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Russia’s desire to control Georgia did not stop there. In 2009, protesters took to the streets to demand the resignation of Georgian President Saakashvili, and Russia vocally supported them. That April, Russia reportedly violated the ceasefire and moved it forces to within 25 miles of Tbilisi. Russia’s rhetoric reached a fever pitch as Georgia permitted NATO to hold military exercises on its territory. President Medvedev warned, “I want to specifically stress that responsibility for possible negative consequences of these decisions will fully rest on the shoulders of those who made them and carry them out.” Russia’s envoy to NATO likewise said the exercises could “significantly affect the stability of the entire South Caucasus.”
In May, the Georgian government foiled a military coup launched from a base near Tbilisi. Georgia said that the plotters were financed by Russia, and a former Georgian special forces major that was arrested confirmed Russia’s role in the coup. He said that Russia planned to send in 5,000 soldiers to complete the overthrow of the government as the soldiers at the base approached Tbilisi. The quick defeat of the coup apparently stopped Russia from moving ahead.
The Russians continued to try to justify the overthrow of the Georgian government. It reacted to an August 2009 suicide bombing of a police station in Ingushetia by claiming Georgia was training and protecting members of Al-Qaeda so they could attack Russia, specifically oil and gas pipelines. As violence in Chechnya, Dagestan and Ingushetia escalated into 2010, Russia always attributed it to Georgian support.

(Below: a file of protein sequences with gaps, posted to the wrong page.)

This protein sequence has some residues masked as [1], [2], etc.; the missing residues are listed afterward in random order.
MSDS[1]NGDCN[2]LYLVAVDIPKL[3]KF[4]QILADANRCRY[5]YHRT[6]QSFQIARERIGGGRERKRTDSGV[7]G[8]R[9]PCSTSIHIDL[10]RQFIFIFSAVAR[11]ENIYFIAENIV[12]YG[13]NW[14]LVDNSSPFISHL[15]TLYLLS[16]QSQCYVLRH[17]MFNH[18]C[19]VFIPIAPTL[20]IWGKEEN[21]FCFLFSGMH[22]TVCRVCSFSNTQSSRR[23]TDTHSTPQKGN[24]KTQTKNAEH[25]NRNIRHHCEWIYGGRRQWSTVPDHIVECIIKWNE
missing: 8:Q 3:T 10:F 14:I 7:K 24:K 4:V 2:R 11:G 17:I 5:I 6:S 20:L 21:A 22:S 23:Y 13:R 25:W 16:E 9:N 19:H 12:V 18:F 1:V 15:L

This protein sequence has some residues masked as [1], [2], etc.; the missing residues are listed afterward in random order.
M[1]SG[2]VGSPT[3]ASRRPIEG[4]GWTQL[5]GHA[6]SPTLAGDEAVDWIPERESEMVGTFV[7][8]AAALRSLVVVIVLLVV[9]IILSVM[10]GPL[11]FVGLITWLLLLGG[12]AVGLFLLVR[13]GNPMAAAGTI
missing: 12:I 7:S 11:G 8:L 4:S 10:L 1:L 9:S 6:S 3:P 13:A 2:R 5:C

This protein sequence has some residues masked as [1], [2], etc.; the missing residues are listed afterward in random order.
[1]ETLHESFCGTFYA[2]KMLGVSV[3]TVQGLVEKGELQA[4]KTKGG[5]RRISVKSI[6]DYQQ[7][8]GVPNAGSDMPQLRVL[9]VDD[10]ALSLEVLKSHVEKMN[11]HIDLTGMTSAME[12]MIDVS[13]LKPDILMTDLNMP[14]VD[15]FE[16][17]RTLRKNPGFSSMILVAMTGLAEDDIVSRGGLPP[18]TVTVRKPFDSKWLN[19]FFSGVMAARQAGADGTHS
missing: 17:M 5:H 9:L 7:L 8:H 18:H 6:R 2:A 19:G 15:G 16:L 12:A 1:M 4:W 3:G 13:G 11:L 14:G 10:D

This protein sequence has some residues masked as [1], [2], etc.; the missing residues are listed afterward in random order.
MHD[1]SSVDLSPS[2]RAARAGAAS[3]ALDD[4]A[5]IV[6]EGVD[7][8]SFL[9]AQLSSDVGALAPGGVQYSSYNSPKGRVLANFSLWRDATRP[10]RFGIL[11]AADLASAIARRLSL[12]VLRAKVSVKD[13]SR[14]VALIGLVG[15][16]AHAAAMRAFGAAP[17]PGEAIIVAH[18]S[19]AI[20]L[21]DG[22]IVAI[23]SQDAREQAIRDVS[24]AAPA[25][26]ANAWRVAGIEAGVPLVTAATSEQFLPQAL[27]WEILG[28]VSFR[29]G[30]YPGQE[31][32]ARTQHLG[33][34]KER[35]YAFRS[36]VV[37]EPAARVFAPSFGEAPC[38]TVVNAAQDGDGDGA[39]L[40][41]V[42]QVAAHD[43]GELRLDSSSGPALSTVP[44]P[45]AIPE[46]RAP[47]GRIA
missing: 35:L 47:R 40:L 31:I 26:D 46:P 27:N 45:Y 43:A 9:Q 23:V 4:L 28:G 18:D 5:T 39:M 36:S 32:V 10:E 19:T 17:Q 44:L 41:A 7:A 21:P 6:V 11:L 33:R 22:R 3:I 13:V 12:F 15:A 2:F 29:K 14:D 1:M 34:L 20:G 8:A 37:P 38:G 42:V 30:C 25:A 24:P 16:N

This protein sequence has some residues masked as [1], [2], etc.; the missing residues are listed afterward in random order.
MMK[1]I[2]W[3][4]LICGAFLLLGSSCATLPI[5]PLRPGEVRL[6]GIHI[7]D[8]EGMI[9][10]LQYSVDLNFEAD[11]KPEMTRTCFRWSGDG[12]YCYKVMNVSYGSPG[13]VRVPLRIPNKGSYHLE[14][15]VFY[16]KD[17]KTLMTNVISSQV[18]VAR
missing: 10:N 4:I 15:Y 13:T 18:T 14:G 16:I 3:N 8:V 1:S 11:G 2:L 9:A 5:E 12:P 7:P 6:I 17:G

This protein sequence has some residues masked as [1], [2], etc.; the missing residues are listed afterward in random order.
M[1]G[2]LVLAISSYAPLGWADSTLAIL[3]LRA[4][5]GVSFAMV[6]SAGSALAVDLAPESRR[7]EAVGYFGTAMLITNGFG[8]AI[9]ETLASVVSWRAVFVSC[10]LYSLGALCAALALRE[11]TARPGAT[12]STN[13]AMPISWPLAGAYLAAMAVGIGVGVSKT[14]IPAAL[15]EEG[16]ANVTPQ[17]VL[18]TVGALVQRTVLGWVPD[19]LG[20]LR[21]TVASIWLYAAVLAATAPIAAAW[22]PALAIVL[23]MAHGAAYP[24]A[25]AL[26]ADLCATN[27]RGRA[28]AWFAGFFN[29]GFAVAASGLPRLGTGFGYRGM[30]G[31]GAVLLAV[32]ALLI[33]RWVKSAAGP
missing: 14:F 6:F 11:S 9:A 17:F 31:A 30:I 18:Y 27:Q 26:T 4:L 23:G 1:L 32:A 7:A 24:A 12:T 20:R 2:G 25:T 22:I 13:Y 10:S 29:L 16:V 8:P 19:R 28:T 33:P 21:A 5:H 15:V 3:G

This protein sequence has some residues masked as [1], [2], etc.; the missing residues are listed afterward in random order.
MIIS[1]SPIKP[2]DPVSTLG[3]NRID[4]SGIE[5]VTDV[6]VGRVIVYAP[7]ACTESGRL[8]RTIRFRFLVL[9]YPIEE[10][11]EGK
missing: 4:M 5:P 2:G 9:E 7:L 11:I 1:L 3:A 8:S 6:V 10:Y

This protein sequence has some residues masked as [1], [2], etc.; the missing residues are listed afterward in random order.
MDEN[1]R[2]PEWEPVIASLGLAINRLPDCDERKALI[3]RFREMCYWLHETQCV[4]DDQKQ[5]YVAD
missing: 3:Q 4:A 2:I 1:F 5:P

Concern that Russia would invade Georgia heightened after the March 29, 2010 subway bombings in Moscow. Chechen terrorist Doku Umarov claimed responsibility, but the Russians were quick to suggest a link to the Georgian government. Deputy Foreign Minister Patrushev said, “We have had information that individual members of Georgian special forces support contacts with terrorist organizations in the Russian North Caucasus. We must check this also in relation to the acts of terror in Moscow.” He also described President Saakashvili as an “unpredictable” threat who may start a war without warning.
Senator Mark Kirk was right when he said that if Russia is found to be behind a bombing targeting the U.S. embassy, it would “put to lie any ‘reset’ in bilateral relations.” The U.S. should be under no illusion. Russia still seeks to dominate its neighbors, and America’s Georgian allies are at the top of the list.
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